This spring — like every spring before it — thousands of college graduates will fill the auditorium halls of their higher education institutes for the last time. They’ll toss their hats in the air, listen to inspirational speeches from the doctors and lawyers from graduating classes that preceded them… and then pick up their serving aprons and head back to the reality of the next several years of their lives.
A college degree isn’t as prestigious as it used to be. For many graduates entering the work force, it’s a sad disappointment to realize that having a 4.0 GPA doesn’t directly translate to a cushy corner office and a CEO position. As we work our way up from the bottom, here are a few practical skills that it’s important to realize college did teach us (Some of which can even be put on a resume!):
1. How to BS our way to success
If there’s anything college has taught us, it’s how to sound incredibly competent discussing a subject we know almost nothing about. This is going to come in handy at cocktail parties, first dates and — most importantly — job interviews. The ability to articulate what you know is, in many cases, just as important as knowing it. College may not have taught us everything we need to excel at in the workplace but it sure did teach us how to fake it with a passion.
2. How to work cohesively with the worst people ever
For the average worker, life is going to be one big group project until the day they retire. The good news is you have 4+ years of practice navigating the relationships between the anal-retentive over-achiever and the person who your textbook refers to as a “social loafer.” These people now come in the form of bosses, colleagues and co-workers… and you know the secret to dealing with them! It’s passive-aggressive compliance, followed up with a big old glass of wine when you get home. Thanks, college!
3. How to keep it together when things fall apart
The Murphy’s Law of college is that everything that could go wrong will go wrong the night before a final exam. Now that you’ve had a grandparent die, a significant other break up with you, and an over-dramatic roommate wage war three hours before you have to get up to relay all the information you know about a tediously dry topic, what can’t you do? College tests your emotional limits as much as your intellectual ones and the coping skills you pick up will follow you on past graduation.
4. How to maintain a network
The crazy thing about life after college is that the people you once chugged beer out of a pylon with may actually be in the position of employing others in the not-so-distant future. The more people we befriended in college, the more people we can rely on for tips, favors and leads to opportunities in the real world. Meticulously maintaining your Facebook profile no longer seems like a fruitless or time-wasting event. The people who ‘like’ all our statuses may soon be the reason we can make rent.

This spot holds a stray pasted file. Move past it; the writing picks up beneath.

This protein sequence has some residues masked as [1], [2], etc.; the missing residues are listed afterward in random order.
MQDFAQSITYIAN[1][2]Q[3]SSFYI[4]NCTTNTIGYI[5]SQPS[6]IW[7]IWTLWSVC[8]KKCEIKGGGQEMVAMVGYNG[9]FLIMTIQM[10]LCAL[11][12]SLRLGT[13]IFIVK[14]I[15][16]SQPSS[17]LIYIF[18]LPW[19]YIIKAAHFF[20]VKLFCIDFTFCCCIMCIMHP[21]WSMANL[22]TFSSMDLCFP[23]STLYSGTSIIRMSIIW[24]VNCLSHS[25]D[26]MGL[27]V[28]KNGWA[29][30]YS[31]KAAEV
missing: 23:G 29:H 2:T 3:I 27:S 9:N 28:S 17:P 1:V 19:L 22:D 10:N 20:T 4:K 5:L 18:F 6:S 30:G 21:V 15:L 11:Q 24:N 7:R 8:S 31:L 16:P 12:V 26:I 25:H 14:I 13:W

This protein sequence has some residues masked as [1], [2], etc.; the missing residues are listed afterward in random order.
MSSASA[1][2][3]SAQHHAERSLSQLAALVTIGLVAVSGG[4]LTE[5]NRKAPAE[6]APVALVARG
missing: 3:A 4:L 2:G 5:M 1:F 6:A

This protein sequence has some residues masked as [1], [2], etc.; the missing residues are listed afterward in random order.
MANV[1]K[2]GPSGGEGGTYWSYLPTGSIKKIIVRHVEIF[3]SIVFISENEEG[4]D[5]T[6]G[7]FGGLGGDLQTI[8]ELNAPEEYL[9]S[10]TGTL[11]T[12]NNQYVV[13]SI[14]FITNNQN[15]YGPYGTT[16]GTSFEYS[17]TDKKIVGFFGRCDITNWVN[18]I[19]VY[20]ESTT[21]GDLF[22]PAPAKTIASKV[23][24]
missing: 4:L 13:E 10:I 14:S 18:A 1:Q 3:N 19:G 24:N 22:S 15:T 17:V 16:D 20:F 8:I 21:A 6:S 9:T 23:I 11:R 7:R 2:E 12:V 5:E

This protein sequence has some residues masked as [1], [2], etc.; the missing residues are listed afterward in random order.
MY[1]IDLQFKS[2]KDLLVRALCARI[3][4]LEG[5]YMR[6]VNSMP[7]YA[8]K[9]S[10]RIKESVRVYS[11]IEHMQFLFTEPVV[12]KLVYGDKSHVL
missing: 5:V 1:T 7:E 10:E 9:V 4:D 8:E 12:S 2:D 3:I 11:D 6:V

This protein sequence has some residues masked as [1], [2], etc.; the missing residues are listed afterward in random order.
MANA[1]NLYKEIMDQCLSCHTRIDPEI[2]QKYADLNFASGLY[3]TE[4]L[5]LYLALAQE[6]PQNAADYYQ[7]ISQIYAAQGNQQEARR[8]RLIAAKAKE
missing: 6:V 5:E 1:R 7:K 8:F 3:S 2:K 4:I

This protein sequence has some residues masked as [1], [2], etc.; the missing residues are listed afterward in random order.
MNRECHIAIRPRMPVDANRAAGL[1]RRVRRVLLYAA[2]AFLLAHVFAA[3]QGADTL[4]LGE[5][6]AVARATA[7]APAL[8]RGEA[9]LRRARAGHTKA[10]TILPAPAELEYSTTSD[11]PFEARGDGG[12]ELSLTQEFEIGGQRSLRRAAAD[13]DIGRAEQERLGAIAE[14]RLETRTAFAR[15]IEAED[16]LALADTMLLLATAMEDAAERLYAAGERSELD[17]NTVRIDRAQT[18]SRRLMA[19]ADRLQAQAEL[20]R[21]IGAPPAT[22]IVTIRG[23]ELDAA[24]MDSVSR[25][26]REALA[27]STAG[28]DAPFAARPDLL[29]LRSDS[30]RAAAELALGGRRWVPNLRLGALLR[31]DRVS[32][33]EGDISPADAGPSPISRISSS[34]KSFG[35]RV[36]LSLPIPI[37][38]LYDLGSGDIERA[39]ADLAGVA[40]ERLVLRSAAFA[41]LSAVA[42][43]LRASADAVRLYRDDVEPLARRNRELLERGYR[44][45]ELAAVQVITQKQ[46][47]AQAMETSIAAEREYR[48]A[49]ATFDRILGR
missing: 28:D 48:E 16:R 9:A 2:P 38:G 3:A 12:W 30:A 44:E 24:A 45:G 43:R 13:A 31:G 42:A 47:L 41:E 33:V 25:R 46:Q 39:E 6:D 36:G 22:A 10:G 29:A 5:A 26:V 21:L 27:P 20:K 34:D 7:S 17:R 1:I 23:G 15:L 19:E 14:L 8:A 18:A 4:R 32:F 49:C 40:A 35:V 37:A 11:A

5. How to think critically about everything
College is full of lies. “Your degree will be useful!” “Your loans will be worth it!” “Your GPA matters to future employers!” You have to wade your way out of these lies by carefully analyzing your surroundings and decide where your own best interests lie. Trusting the institutions we study at or work for is a valuable plan only to the extent to which they are fulfilling our needs. College teaches you when it’s best to drop a class, switch your major or – as the real world equivalent goes – leave a job that is no longer working for you.
6. The importance of clear communication
Figuring out exactly what your professor expects from an assignment is the surest way to excel at it. The same goes for employers. Assuming that you’re on the same wavelength as the person evaluating your performance is never a safe risk to take. Anyone who’s taken an English or Philosophy class can attest to this. College teaches us to approach professors, employers and sexual partners with a shameless need for clarification as to what they expect from us. It’s the most efficient way to get anything done right.
7. How to balance conflicting responsibilities
Juggling school, relationships, extra-curricular activities and part-time jobs makes you the master of multi-tasking. It also makes you the master of taking responsibility for your actions because your boss doesn’t care that you had a huge paper due last night and your professor doesn’t care that your girlfriend is mad at you again. It’s inevitable that at some point, the various roles we take on throughout college will interact negatively and leave us to pick up the pieces. This is also a game the real world forces us to play, over and over again. In the years after college we will prioritize and re-prioritize our lives more times than we will be able to count. It takes a lot of trial and error to get things right, but that’s a game we’ve been familiar with for years. After all, succeeding at college is the art of taking educated guesses. And so is succeeding at life.